- Commenting is capped to prevent broadcaster overwhelm, so as your audience grows a “Sorry, the broadcast is too full” message may appear, which limits the level of your engagement with your audience.
Have a primarily female audience? Use visual imagery as a major marketing tool? Then Pinterest may be an excellent fit for your business. Of course, every image needs to be backed with a web page that delivers on whatever your pictures promise. You also need a profile page that reveals the person or company personna in a way that’s going to resonate with your target audience.
Pinterest isn’t a video platform, so any images need to entice your niche to come to you. It’s also a place where large blocks of text are taboo. You’re limited to 3 to 15 characters for your username. Your board names can’t exceed 100 characters, and your descriptions can’t exceed 500 characters. While that’s longer than Twitter, it’s still not much to work with.
Big brands have been turning to Snapchat to engage with younger audiences. It’s proven to be a great way to spread the burden of content creation to their audience. However, there’s one caveat. Snaps only last for one to 10 seconds. Then they disappear forever.
For this reason Christina DesMarais warns that Snapchat won’t work very well if you don’t already have an audience. It’s not a good fit for startups. Facebook or YouTube offer stronger ROI portfolios. However if your primary audience is Millenial, you might want to add Snapchat to your social media strategy. The platform is a great way to keep customers as you attract them.
Since the day Twitter appeared in the social media space, naysayers have been predicting doom for this platform. Somehow it's outlived all the gloomy prognosticating. The ongoing survival of this social media platform highlights how important archetypes can be to informing your decision-making process. There are people who will never ‘get’ Twitter.
You aren’t as likely to attract the dreamers and mothering types with Twitter. These are your natural talkers. However, people who have no fear of being assertive or resonate with the wise archetype often resonate with getting to the point quickly.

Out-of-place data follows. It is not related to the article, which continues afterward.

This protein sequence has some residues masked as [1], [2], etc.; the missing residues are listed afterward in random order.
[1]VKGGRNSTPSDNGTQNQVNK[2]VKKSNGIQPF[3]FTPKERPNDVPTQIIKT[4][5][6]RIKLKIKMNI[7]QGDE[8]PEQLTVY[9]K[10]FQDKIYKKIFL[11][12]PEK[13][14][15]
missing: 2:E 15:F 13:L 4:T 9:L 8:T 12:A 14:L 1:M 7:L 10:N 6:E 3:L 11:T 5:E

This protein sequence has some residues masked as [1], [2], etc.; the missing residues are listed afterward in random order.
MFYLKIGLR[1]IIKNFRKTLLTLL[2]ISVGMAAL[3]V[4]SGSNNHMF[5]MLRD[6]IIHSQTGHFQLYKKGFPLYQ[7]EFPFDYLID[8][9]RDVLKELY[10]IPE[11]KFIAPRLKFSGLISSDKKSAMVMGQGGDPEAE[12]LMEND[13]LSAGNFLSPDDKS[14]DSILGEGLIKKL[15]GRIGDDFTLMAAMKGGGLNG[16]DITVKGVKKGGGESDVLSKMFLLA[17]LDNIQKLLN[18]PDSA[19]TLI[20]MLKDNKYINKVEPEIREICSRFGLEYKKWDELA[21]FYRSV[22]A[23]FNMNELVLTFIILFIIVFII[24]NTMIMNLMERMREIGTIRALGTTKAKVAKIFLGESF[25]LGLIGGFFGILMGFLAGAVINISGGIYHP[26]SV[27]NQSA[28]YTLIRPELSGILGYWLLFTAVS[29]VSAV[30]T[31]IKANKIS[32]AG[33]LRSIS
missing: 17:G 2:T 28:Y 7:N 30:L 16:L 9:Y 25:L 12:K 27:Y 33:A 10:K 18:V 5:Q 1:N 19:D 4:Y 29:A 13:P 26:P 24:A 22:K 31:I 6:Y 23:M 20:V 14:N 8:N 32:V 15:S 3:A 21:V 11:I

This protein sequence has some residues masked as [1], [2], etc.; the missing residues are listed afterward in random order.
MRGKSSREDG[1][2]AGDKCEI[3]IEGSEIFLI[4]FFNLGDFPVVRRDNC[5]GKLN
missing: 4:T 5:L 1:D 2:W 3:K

Twitter can be an effective tool—if you are committed to responding quickly whenever you send out a tweet. Otherwise, you will disappoint your followers. When they’re on Twitter, they’re living in the moment. Once they’re gone, you’ve missed your opportunity. You can’t expect your followers to spend much time scrolling down their Twitter feed. Thus Twitter isn’t a fit for everyone.
Should you be on YouTube? Yes. You can’t afford not to be. Yet, it’s important to find the fit that works for you.
Some people squirm in front of a camera, and it shows. If you can’t relax on camera, your approach to video needs to be different from that of someone who’s at home with splashing their face onto screens everywhere.
There are so many ways to produce video. Some of these strategies let you get the job done quickly and to enjoy yourself at the same time.
Consider the Talking Head. All viewers see is head,shoulders and a background. You can start with a built-in camera and flattering lighting. (Imagine a talking head video on a health topic that makes the speaker look gaunt and ghostly. It just doesn’t deliver a cohesive message.)
With apps like YouTube Live, Periscope, Skype and Oovoo, you can add a guest and conduct a Video Interview.
Prepare a PowerPoint or Keynote Presentation and turn it into a video. Just record audio to match the slides and export to MP4 format. It’s the perfect solution for those who don’t like the way they look on camera.
Webinars and Webcasts offer another opportunity to capture video. Depending on the service you choose to work with, you can use the event to engage with an immediate audience and then use the video to attract new interests. A mix of slides is common, and many events never show live feeds.
YouTube Live is both free and powerful. Start with the equipment you have. All that’s essential is a camcorder and microphone. Then if you feel a more professional look is essential to your branding, upgrade as your budget allows. For example, if you purchase a mixer and app that allows you to switch between cameras, you can add more camera angles to your videos and add higher-resolution cameras.
It’s better to begin with the one social media platform that complements your business needs the best. Get to know it well. Become proficient at engaging with your target audience and producing the type of content they’re seeking, then consider whether there are additional platforms that complement your brand. Add more platforms as your energy and resources allow.
Just remember this: social media requires an ongoing, consistent commitment to new content and customer engagement. Both are essential to maintaining any momentum you establish.
Start with sustainable goals. It’s the best way to leverage the power of social media for business.
Contact us today for more information and with your questions.